The Historic Oak Grove Cemetery Board of Directors has been working with the City of Conway to make sure the historic cemetery is not an afterthought in the excitement of the 151-acre, mixed-use lifestyle center Central Landing.

The Historic Oak Grove Cemetery is located directly south of Cantrell Field’s east-west runway, making the cemetery a close neighbor to proposed Central Landing development.

The latest site plan from developer Jim Wilson & Associates shows a four-acre "bowling lanes" development to the north of the cemetery and an unidentified parcel or parcels zoned for either single-family residential, multifamily residential, commercial/retail, office or institutional use to the west of the cemetery.

The board of directors looks at Central Landing as a great new neighbor, said Chris Odom, treasurer and resident historian, but wanted to make sure the cemetery maintained accessibility and visibility.

Leading up to the Conway City Council meeting in which Central Landing would be approved as a Planned Unit Development, the board met with the planning department to see if the city would support Oak Grove by placing a condition on the development, Odom said.

"We wanted a condition on the PUD," Odom said, "to make sure Oak Grove wasn’t walled off or blocked."

Wes Craiglow, deputy director of planning & development, said he made sure the boards’ concerns were part of the city’s conversations about Central Landing.

"They feared development would have its back to the cemetery," he said. "But behind all these stores there’s actually a historic cemetery with some of the city’s earliest leaders."

Conway City Council agreed with the boards’ concerns and added a condition to the Central Landing PUD that would first add a 800 foot by 100 foot strip of land to the cemetery’s northern border, and second, ensure the future Equity Avenue alignment will be developed to create "cemetery viewsheds where practical and appropriate."

It wasn’t clear however, how visitors would enter the cemetery, said Volunteer Manager Chris Spatz, so the board is working with the city to determine where the new entrance to the cemetery will be.

The current entrance is at the east end of Bruce Street, but there are plans to reroute Bruce, which currently dead-ends at the cemetery, as a thoroughfare through Central Landing. The Oak Grove board wants the cemetery’s new entrance on the new Bruce Street, with a connector running along its new northern border.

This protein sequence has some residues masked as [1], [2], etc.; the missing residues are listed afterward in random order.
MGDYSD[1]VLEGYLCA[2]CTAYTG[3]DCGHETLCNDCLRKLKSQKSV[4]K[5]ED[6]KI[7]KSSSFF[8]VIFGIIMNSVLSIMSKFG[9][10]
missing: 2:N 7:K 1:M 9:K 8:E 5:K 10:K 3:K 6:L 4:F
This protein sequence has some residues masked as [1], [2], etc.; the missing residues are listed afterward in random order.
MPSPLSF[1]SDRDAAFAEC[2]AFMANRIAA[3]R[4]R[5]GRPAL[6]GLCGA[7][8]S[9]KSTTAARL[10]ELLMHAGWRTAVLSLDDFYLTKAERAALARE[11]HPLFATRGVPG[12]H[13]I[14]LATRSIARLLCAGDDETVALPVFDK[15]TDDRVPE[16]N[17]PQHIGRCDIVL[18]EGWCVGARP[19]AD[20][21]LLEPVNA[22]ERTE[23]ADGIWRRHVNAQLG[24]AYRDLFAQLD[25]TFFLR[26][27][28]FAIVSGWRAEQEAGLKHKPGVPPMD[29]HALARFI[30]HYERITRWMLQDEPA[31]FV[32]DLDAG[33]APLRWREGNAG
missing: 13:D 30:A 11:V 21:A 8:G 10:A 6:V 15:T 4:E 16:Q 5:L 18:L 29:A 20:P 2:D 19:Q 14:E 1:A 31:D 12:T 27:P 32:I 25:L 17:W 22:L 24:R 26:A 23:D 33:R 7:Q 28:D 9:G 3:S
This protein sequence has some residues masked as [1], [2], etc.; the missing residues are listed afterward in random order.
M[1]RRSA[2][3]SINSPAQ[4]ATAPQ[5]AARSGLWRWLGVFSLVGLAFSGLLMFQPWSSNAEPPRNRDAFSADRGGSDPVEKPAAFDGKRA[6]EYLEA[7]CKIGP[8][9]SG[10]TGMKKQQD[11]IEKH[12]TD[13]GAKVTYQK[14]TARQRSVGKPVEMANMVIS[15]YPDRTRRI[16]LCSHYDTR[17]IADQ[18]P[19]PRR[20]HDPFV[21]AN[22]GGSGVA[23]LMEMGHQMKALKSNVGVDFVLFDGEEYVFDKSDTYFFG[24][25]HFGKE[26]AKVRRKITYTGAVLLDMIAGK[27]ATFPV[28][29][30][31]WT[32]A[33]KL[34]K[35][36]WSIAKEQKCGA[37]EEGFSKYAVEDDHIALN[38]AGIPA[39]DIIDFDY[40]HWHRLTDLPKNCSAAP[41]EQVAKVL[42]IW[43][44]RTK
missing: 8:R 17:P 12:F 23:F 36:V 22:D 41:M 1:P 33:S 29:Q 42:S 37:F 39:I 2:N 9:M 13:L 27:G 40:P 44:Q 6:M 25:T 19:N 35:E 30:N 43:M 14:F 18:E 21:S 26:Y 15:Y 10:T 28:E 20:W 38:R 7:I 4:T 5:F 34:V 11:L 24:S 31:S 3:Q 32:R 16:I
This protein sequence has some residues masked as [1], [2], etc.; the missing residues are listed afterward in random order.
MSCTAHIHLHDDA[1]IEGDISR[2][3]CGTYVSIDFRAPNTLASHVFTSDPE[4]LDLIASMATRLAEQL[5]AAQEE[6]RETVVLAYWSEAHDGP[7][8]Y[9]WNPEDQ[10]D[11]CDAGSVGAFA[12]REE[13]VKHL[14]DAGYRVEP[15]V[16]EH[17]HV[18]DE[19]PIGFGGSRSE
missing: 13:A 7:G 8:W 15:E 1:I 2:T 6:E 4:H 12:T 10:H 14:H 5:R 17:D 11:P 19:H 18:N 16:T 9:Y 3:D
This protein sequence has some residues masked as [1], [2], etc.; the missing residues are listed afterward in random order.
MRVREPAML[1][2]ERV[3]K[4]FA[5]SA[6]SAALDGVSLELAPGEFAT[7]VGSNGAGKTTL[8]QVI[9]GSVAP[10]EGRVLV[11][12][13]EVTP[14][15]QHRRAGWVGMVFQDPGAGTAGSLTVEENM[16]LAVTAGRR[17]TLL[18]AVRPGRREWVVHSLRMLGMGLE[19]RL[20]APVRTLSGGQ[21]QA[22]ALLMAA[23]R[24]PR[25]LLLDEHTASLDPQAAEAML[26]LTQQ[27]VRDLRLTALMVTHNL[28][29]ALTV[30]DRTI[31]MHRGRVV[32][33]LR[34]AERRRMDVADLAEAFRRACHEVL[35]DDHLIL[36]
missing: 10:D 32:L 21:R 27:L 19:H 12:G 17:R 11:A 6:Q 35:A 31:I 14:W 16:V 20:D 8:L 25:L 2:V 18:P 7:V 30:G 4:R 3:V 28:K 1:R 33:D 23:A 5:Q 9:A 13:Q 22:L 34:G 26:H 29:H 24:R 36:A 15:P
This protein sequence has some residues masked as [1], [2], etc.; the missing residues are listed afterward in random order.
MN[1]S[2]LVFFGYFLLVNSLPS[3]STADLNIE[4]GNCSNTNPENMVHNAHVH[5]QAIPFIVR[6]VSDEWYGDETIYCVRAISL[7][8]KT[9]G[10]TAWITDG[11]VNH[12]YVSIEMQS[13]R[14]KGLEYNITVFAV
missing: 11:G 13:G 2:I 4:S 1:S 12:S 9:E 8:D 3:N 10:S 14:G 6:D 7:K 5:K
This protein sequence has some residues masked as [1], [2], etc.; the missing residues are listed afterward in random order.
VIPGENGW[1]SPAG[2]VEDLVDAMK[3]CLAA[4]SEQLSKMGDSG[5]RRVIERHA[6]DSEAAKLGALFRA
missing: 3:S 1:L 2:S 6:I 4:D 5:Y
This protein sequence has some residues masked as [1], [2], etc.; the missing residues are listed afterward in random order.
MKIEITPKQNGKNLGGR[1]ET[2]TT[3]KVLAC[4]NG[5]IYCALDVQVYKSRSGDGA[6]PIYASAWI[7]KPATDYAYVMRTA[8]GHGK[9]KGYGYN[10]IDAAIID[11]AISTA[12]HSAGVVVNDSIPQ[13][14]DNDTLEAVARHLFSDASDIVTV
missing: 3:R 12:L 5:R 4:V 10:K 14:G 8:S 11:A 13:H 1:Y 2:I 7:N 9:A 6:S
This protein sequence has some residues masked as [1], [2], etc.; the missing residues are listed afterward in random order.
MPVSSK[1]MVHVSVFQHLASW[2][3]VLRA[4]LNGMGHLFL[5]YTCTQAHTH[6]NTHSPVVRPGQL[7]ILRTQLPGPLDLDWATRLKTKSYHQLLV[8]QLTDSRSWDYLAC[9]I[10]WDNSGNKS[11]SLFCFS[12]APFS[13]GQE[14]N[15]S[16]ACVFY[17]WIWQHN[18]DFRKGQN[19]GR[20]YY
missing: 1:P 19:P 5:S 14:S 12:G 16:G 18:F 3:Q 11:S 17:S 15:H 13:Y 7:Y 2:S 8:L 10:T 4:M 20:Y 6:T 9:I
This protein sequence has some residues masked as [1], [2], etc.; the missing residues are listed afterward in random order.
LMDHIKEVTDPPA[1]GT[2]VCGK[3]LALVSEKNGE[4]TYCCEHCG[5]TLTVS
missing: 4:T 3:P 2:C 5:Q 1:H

Spatz said the 100-foot by 800-foot area equates to about two acres where the board is planning to plot 500 to 700 new gravesites. In the meantime, Odom said, the land will act as a natural buffer between existing graves and construction.

Odom said Central Landing would also be an opportunity for the Historic Oak Grove Cemetery to raise awareness and visibility, while encouraging more people to enjoy the cemetery as public "greenspace."

"I don’t think it will be a huge destination spot, but certainly a historic spot that draws certain visitors to town," he said. "It also serves as greenspace — important to any city."

During the city council meeting Director of Planning & Development Bryan Patrick talked about how larger cities like Atlanta, use historic cemeteries like parks. "It might seem odd," Odom said, "but it really is a nice open greenspace."

Odom said he often sees people sitting or eating lunch at the cemetery. There are also people who like to walk the cemetery for exercise, he said.

"The cemetery board is really wanting to make it a place where people feel comfortable," Odom said. "As long as it’s maintained as a place of reverence, it’s nice to have folks out there."

Craiglow said he encourages the board to manage the cemetery in a way that it becomes "part of the life" of the area. "If they want to do a park, historic tours, Silver Moon Cinema — it’s totally up to them, but I would love to see that cemetery become a source of pride for the community."

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